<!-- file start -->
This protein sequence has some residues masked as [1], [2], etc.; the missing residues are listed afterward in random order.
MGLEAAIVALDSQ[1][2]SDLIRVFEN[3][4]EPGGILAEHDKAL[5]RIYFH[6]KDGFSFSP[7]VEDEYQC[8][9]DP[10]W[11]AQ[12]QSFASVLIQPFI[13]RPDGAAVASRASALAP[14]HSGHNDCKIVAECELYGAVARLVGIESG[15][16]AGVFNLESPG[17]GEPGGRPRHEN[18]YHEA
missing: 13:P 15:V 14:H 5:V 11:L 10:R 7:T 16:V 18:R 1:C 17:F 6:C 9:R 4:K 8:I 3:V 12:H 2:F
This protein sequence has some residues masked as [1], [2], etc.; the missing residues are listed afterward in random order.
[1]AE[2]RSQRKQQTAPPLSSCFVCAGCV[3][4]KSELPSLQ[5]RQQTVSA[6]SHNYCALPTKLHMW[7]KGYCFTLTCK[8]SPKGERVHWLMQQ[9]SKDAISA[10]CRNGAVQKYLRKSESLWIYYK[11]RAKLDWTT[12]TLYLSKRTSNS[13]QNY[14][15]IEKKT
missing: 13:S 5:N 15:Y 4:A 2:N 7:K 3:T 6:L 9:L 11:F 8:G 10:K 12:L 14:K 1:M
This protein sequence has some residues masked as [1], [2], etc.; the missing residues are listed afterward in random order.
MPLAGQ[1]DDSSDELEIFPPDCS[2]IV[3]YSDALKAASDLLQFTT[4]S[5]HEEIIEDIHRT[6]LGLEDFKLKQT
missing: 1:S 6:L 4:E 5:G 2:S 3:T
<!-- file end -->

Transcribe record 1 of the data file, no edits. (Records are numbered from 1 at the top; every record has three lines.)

This protein sequence has some residues masked as [1], [2], etc.; the missing residues are listed afterward in random order.
MGLEAAIVALDSQ[1][2]SDLIRVFEN[3][4]EPGGILAEHDKAL[5]RIYFH[6]KDGFSFSP[7]VEDEYQC[8][9]DP[10]W[11]AQ[12]QSFASVLIQPFI[13]RPDGAAVASRASALAP[14]HSGHNDCKIVAECELYGAVARLVGIESG[15][16]AGVFNLESPG[17]GEPGGRPRHEN[18]YHEA
missing: 13:P 15:V 14:H 5:V 11:L 10:R 7:T 16:V 18:R 1:C 17:F 6:C 9:R 4:K 8:I 3:V 12:H 2:F